A word of caution, for those who’ve walked the yellow brick road will know what I mean. The stones underfoot can be very slippery when wet, which is more often than not, so walk carefully.

Here you can make an early decision to continue or abort. An early abort decision gives you the opportunity to try another more weather friendly walk in safer conditions.

Do NOT wander off path while walking to Mill Hill, for Featherbed Moss gets very boggy and bogs can be very dangerous places to get caught in.

Boggy ground either side of the path on Featherbed Moss

I myself got caught on the North York Moors and had to get above the water table to complete the walk. You can read about my wander on the North York Moors in A Heartbeat Walk from Aidensfield on to Howl Moor, where I had a wander around Heartbeat Country.

Eventually we reached Mill Hill summit, walking in to a head on wind. There is another stone clad path off Mill Hill, which I advise to use, for the Liberator wreckage is spit over two sites, close together.

Looking over to Kinder's west side from Mill Hill summit

However, we took the slightly muddy path to the left of the stone clad path, walking off-path for about 500 mtrs to the first site of the wreckage. Once you reach the wreckage you see what looks like a wing, lying in a fairly shallow grough.

The wreckage here is one of the very few where the crew walked away!

The crew of the Liberator B24;
2nd Lieutenant Creighton R. Houpt Pilot
Staff Sergeant Jerome M. Najvar Flight Engineer

The story is the aircraft, a Liberator B24, with a two man crew; on 11th October 1944 at 10:32, was being flown from Burtonwood, near Warrington, to Hardwick at an altitude of 2800 feet.

While in cloud and turbulence, 2nd Lt Houpt spotted a small gap in the cloud and noticed the ground was actually only 150 feet below them!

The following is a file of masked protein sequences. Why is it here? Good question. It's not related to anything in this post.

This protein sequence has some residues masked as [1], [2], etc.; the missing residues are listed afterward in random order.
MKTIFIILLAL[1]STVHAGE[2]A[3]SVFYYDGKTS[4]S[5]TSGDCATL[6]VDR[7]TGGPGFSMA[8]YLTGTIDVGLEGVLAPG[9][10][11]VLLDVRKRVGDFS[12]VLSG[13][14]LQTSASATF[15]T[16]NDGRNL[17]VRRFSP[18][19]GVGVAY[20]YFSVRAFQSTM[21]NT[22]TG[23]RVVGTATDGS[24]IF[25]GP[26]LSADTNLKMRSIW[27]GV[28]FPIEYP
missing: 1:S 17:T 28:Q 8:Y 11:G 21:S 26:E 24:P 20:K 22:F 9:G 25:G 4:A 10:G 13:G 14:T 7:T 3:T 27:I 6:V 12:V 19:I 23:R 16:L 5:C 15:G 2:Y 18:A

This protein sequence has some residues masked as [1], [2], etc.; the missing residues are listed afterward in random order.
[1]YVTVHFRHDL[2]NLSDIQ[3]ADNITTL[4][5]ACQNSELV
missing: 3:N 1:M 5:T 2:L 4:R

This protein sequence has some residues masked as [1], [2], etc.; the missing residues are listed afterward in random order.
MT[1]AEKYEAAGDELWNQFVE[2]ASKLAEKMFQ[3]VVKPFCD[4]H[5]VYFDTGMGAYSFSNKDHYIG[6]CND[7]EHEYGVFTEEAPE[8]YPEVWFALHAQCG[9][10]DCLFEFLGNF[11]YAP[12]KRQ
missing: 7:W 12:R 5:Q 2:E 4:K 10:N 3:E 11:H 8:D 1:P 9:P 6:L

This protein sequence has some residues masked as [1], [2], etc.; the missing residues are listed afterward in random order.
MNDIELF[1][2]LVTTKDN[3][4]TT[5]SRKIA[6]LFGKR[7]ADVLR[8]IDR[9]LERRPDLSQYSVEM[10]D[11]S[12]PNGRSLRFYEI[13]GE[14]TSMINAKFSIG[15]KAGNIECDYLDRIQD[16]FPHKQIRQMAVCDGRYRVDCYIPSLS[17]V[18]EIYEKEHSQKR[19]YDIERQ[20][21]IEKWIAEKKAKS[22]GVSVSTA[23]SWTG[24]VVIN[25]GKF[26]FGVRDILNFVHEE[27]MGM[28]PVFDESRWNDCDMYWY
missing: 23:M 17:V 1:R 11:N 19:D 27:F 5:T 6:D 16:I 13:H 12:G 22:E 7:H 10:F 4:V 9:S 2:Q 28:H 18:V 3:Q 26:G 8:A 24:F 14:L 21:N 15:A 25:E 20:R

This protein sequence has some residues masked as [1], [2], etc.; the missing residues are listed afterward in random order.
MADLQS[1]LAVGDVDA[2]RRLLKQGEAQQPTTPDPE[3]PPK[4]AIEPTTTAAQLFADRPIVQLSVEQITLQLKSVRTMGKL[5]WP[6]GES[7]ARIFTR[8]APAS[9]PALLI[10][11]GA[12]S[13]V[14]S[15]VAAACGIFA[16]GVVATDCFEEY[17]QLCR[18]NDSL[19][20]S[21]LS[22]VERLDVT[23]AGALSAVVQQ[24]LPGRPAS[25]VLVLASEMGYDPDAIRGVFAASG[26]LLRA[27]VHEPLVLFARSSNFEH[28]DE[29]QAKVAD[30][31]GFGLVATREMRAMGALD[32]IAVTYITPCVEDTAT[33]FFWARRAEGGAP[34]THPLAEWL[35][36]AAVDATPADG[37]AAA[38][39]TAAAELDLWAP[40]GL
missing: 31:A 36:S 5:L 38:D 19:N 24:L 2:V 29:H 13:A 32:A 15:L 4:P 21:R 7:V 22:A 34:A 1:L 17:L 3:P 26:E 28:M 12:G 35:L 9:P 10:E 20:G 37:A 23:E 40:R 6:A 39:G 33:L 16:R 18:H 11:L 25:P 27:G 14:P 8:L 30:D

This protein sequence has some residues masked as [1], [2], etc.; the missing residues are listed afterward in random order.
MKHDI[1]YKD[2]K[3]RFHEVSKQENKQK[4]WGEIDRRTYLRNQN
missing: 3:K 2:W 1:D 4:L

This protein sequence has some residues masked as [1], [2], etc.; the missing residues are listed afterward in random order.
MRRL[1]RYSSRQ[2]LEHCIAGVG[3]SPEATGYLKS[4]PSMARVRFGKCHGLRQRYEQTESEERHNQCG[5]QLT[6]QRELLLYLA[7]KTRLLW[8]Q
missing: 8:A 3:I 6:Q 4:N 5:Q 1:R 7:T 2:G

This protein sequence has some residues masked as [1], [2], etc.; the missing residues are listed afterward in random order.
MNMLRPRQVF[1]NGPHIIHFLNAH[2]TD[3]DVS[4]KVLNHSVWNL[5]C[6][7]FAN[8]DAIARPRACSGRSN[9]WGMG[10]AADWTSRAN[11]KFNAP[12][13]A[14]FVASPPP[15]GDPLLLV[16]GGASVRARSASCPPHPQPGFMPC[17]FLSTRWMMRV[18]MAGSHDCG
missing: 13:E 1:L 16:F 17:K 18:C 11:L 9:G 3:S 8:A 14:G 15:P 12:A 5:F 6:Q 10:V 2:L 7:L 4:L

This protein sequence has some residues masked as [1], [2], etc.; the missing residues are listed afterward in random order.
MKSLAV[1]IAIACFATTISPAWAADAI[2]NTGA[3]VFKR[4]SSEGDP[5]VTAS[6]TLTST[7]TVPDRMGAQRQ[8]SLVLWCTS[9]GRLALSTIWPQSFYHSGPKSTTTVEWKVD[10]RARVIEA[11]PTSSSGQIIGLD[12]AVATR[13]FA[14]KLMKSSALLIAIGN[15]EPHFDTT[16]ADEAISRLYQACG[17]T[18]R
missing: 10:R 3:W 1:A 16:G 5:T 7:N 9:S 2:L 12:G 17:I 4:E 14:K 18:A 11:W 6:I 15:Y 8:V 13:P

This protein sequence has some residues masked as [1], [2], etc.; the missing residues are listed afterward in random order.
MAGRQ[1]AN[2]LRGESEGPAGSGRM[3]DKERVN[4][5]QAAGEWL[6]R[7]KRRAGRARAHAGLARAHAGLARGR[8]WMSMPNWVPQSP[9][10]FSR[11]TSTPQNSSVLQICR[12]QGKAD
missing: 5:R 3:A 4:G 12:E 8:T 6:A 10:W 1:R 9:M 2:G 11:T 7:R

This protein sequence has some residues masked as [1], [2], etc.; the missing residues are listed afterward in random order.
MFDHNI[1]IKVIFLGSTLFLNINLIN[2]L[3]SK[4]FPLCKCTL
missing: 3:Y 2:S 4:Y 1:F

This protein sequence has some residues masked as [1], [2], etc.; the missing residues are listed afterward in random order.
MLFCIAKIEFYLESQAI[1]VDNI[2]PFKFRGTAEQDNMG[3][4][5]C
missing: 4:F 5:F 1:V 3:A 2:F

Full power was applied to try and pull the aircraft clear of the ground, to no avail, resulting in impact with Mill Hill.

The two men, both injured, managed to get free from the wreckage, walk down Mill Hill and from a nearby pub, managed to contact Burtonwood and alert the base to the incident.

There is no memorial plaque at either of the two wreckage sites, nor are there any poppies or Remembrance Wreaths.

We then set a course to the second wreckage site, which entailed walking back uphill marginally for about 300 mtrs, to reach the site.

Here you will see some of the fuselage and engines.

Liberator wreckage

Liberator radial engine

After a brief wander around the area, we then set a course back uphill for Mill Hill summit.

Once back at Mill Hill summit, we then took the path downhill to the south west, crossing the point where the path from Kinder Reservoir and Bowden Bridge meets and continues towards Black Ashop Clough. Our course was to ascend to the Kinder Plateau straight in front of us.

This is a short but steep ascent and can be slippery in wet or icy conditions.

Looking at the west side of Kinder and the short steep ascent

The first cairn you reach, on the Kinder Plateau

Once you reach the plateau, there is a large cairn, marking the start of the plateau, though there is still some ascent to complete.

Not long after passing the cairn, you will see some fencing on your left and some weather eroded peat channels, where some of the Sabre wreckage can be found.

This again requires some off-path walking.

It was on 22nd July 1954 two Sabre F86 aircraft after undertaking exercise ‘Dividend’ collided with and crashed into Kinder Scout in the Peak District.

Six aircraft were lost were lost in this exercise.

The wreckage covers the Kinder plateau and Black Ashop Moor, to the north side of Kinder, below. The wreckage covers an area over a half mile in distance.

The two pilots named below, were from 66 Squadron, flying out of RAF Linton-on- Ouse were killed.

They were;
F/O James Desmond Horne (XD707)
F/Lt Alan Green (XD730)

Its only when you see wreckage like this, do you start to see Kinder in a different light…..

Some of the wreckage from one of the two Sabre F86 jets that crashed

Some more of the wreckage from one of the two Sabre F86 jets that crashed

We wandered around looking at the wreckage in the immediate area, though there are large chunks which can be seen down in Black Ashop Clough, somewhere I’ve yet to visit.

We then return back to the path and turn left heading in a south easterly direction. From here, it is all reasonably good pathway with some steep drops on your right!

The wind was very strong at times, almost blowing us over. Fortunately, the wind was blowing from the side where the steep drop was, or it could have been interesting at times.

Lunchtime was not too far away, so we found a small sheltered spot, among the rocks and had an early lunch before continuing onwards.